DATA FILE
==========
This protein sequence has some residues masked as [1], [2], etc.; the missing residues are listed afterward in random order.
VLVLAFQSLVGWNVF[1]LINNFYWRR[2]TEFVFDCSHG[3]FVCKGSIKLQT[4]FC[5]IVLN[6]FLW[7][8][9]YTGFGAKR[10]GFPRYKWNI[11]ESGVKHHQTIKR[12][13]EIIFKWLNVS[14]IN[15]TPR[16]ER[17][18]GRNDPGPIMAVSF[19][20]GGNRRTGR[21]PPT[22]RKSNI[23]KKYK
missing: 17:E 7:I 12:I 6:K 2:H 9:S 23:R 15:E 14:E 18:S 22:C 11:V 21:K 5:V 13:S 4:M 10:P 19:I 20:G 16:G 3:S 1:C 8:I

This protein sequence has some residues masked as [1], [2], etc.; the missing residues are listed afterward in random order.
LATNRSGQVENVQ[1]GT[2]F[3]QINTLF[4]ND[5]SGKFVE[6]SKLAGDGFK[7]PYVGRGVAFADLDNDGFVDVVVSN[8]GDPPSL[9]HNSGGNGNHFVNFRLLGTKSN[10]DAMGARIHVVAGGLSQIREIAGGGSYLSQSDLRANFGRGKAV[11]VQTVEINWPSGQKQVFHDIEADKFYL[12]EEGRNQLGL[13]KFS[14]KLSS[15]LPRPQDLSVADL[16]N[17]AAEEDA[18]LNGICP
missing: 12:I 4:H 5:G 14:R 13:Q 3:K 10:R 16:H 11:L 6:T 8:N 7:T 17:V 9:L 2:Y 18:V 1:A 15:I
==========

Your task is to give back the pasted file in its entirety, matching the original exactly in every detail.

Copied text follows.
This protein sequence has some residues masked as [1], [2], etc.; the missing residues are listed afterward in random order.
VLVLAFQSLVGWNVF[1]LINNFYWRR[2]TEFVFDCSHG[3]FVCKGSIKLQT[4]FC[5]IVLN[6]FLW[7][8][9]YTGFGAKR[10]GFPRYKWNI[11]ESGVKHHQTIKR[12][13]EIIFKWLNVS[14]IN[15]TPR[16]ER[17][18]GRNDPGPIMAVSF[19][20]GGNRRTGR[21]PPT[22]RKSNI[23]KKYK
missing: 17:E 7:I 12:I 6:K 2:H 9:S 23:R 15:E 14:E 18:S 22:C 11:V 21:K 5:V 13:S 4:M 10:P 19:I 20:G 16:G 3:S 1:C 8:I

This protein sequence has some residues masked as [1], [2], etc.; the missing residues are listed afterward in random order.
LATNRSGQVENVQ[1]GT[2]F[3]QINTLF[4]ND[5]SGKFVE[6]SKLAGDGFK[7]PYVGRGVAFADLDNDGFVDVVVSN[8]GDPPSL[9]HNSGGNGNHFVNFRLLGTKSN[10]DAMGARIHVVAGGLSQIREIAGGGSYLSQSDLRANFGRGKAV[11]VQTVEINWPSGQKQVFHDIEADKFYL[12]EEGRNQLGL[13]KFS[14]KLSS[15]LPRPQDLSVADL[16]N[17]AAEEDA[18]LNGICP
missing: 12:I 4:H 5:G 14:R 13:Q 3:K 10:R 16:H 11:L 6:T 8:N 7:T 17:V 9:L 2:Y 18:V 1:A 15:I